The Latin Bridge by night, Sarajevo. Gavril Princip shot Archduke Franz Ferdinand just next to this bridge, shoving Europe down its inexorable path to World War I. Sarajevo is a mix of Turkish, Communist and Central European influences, and some parts of it– I remember a beautiful, perfectly formed, snow-covered yellow mosque– are beautiful enough to take your breath away. I wish I had proper pictures of that city.

From the bottom looking up, Sagrada Famila cathedral, Barcelona. The columns that Gaudi designed look like trees– life-size trees carved in ivory. A cathedral and a majestic forest– you can see why people often compare the two.

A matador, in a gold outfit with heavy shoulder pads, about to put a big, black bull out of its misery.Not in Spain but in Arles. I got this the day Rob and I went to see the bullfight.

The port of Marseille by night.

A postcard from the early 20th century of the bright green Winter Palace in St. Petersburg, which currently houses the Hermitage Museum. I got this at the flea market in Bern, to remind me of a sight I used to walk past every day.

Postcard from an Afghan art exhibit at the British Museum. A present from Claudine, who writes: “I just want to tell you how sad I am you are leaving and proud of what you have undertaken; i’m sure your dedication and compassion will take you far.”

Postcard of the screaming neon sign of the Caveau de la Huchette jazz club in Paris. That was a memorable New Year’s Eve.

The dragons of Ljubljana.

Caen, the largest city in Normandy: Dad and I used it as a starting point for our D-Day expedition. A war-era picture of young soldiers standing next to the sign that marked the city limits. “Welcome Our Liberators.”

A multicoloured postcard reading “No to Homophobia” in Albanian. Picked it up when interviewing sources at the gay and lesbian community there; one of my most treasured souvenirs, I’d say.

Vintage postcard of Geneva. I had a handful, but sent most of them to Frédéric, who collects them.

Me, with my mother, in Aix-en-Provence, the day before Christmas. Posing next to a donkey which has a dog standing on top of it. We are street art.

Postcard of a mountain goat photo-bombing a picture of a glacier. On the back, encouraging messages from Claudine, Simon, Madame Aissatou and her daughter, Katherine, Robert, Sunny and other colleagues.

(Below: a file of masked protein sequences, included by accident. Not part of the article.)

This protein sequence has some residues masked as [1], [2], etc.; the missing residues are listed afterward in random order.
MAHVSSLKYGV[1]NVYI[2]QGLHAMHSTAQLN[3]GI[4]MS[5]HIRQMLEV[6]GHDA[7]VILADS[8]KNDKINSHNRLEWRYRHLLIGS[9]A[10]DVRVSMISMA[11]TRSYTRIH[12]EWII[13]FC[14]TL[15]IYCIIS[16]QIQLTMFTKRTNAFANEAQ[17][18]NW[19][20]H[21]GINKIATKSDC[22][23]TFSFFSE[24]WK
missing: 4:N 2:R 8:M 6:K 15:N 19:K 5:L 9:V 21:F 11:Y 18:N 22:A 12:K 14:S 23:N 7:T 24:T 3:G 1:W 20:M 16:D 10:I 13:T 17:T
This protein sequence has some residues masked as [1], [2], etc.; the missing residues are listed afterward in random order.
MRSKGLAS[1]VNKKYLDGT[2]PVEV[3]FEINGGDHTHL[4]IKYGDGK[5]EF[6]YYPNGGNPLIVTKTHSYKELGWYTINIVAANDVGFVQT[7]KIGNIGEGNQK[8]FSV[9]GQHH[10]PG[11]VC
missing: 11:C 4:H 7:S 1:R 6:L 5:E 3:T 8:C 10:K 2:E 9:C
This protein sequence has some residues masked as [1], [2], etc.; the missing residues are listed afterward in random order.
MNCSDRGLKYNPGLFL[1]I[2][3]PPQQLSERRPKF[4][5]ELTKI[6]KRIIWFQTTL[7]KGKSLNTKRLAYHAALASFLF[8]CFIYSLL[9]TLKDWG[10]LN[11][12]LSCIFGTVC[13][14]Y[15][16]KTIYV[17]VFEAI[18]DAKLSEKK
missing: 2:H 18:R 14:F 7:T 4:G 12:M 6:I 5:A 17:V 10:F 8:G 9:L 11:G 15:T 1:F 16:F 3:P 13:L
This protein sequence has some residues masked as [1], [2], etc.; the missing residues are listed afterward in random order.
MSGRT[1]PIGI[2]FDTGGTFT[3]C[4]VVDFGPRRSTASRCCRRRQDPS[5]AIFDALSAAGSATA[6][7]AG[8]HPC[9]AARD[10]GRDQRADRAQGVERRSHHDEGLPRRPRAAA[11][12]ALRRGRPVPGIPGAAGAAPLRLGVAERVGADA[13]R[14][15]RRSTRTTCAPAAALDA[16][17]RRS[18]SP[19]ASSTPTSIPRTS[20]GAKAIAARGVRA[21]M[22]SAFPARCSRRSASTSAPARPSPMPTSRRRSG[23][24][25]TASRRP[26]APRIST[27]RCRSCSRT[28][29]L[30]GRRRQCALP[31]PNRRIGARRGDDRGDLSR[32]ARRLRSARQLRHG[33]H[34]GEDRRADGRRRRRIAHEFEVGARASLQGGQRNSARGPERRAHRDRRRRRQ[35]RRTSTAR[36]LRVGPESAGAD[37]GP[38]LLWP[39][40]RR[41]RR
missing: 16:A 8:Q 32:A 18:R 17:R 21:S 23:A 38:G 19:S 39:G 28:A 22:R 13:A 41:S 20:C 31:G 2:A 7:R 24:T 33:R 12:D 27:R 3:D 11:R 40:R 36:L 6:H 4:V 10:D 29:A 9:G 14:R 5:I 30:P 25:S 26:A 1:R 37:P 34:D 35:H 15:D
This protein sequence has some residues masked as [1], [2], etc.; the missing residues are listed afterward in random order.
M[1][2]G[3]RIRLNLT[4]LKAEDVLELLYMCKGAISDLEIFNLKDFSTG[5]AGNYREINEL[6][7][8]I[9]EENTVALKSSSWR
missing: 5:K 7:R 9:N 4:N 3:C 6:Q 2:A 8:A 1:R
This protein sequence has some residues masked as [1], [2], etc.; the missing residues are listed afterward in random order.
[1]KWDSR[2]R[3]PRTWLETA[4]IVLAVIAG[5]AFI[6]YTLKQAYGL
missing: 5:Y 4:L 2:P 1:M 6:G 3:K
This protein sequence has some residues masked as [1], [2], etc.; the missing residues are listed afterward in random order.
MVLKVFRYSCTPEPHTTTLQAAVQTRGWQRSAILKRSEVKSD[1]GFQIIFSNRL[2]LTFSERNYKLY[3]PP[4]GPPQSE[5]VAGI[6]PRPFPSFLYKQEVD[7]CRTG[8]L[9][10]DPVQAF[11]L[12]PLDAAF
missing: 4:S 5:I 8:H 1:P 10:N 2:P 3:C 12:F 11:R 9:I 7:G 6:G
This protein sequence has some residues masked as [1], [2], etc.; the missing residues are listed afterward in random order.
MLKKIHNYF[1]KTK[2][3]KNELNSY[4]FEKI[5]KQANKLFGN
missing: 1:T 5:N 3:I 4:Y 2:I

A funny postcard Sophie sent me out of the blue, with a Toblerone on it.

Ticket stub from the World Figure Skating Championships in Nice…

A crazy postcard of a dragon sculpture from the Museum of Naive Art in Lausanne. Another unforgettable legacy of the adventure with Erin.

Flowery, borderline erotic postcard from the only real lesbian club in Barcelona. I’m glad I didn’t have to explain that one to Pascal and Athanase.

Boats in the harbour in Sète. Also a picture of Brassens on this postcard.

A postcard of the Van Gogh painting of a café in Arles by night. I don’t know where I got this and I know I’ve been cartrying it around for ages…perhaps since the trip I took to France while I was in Russia.

Ticket stub from the bullfight I went to with Rob in Arles. It was especially for younger fighters. I remember the 21-year-old female matador, whipping black ponytail and determined look on her face, glittering outfit with gold shoulder pads, the twists and turns of her body feminine and masculine at the same time. I remember thinking afterwards…what is going through the head of a person who devotes his or her life, so much time and money, to something so individualistic. Doing what you love is noble, I decided, just as noble as doing something that helps the people around you…noble because so many people settle for neither.

And that’s not even all of them….

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About msmarguerite

Young Quebec City-based freelance journalist. once and future nomad. I blog about life, about travel, about things I notice and every so often about work. I enjoy language learning, singing, swing dancing, skating and...other stuff, sometimes. My heart is somewhere in East Africa, Haiti or Eastern Europe. English, français, русский, malo slovensko, un poco de espanol, um pouco de português ndiga ikirundi, mwen ap aprann kreyòl...